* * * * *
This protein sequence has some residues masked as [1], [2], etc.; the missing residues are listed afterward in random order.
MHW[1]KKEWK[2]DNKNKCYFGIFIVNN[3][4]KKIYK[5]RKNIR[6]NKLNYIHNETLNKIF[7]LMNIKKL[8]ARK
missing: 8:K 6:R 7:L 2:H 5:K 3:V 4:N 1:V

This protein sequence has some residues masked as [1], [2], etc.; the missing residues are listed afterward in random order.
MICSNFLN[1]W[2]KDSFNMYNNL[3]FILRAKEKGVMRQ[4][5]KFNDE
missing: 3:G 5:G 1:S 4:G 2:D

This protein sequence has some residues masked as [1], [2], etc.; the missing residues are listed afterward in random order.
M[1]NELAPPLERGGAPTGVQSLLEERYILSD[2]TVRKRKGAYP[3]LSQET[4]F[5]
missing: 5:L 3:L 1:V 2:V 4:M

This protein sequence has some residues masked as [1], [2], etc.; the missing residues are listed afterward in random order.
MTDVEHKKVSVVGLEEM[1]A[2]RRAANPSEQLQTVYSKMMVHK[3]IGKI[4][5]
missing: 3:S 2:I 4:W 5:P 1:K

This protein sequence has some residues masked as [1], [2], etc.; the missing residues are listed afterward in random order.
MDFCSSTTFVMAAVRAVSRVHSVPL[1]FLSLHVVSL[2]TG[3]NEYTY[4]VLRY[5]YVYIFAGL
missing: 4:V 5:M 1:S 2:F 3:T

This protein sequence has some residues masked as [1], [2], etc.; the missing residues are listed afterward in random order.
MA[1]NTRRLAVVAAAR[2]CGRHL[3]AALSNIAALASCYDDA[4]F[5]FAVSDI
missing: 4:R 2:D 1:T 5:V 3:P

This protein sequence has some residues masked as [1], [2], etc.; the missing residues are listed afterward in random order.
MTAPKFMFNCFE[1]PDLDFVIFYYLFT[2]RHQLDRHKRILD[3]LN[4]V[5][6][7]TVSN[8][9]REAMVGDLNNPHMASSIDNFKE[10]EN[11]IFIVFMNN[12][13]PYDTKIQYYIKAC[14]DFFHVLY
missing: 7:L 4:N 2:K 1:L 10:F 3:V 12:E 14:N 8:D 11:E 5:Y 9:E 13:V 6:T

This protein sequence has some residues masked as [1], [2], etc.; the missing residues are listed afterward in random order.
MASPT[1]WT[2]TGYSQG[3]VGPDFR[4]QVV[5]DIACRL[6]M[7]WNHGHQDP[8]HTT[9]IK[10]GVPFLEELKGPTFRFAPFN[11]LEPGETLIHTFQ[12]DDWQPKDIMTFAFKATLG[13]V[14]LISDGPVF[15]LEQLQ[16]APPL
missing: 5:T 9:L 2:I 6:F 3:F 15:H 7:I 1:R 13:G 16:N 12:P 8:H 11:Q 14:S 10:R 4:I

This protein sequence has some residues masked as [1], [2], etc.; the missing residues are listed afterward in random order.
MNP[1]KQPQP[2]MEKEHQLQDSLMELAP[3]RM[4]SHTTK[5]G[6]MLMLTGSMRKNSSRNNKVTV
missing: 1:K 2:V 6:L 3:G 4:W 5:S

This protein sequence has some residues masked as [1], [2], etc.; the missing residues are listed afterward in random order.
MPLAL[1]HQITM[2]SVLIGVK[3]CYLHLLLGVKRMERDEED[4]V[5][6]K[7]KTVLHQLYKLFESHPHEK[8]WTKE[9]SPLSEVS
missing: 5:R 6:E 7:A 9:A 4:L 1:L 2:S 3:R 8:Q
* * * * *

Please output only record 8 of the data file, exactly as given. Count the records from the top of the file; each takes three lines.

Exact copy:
This protein sequence has some residues masked as [1], [2], etc.; the missing residues are listed afterward in random order.
MASPT[1]WT[2]TGYSQG[3]VGPDFR[4]QVV[5]DIACRL[6]M[7]WNHGHQDP[8]HTT[9]IK[10]GVPFLEELKGPTFRFAPFN[11]LEPGETLIHTFQ[12]DDWQPKDIMTFAFKATLG[13]V[14]LISDGPVF[15]LEQLQ[16]APPL
missing: 5:T 9:L 2:I 6:F 3:F 15:H 7:I 1:R 13:G 16:N 12:P 8:H 11:Q 14:S 10:R 4:I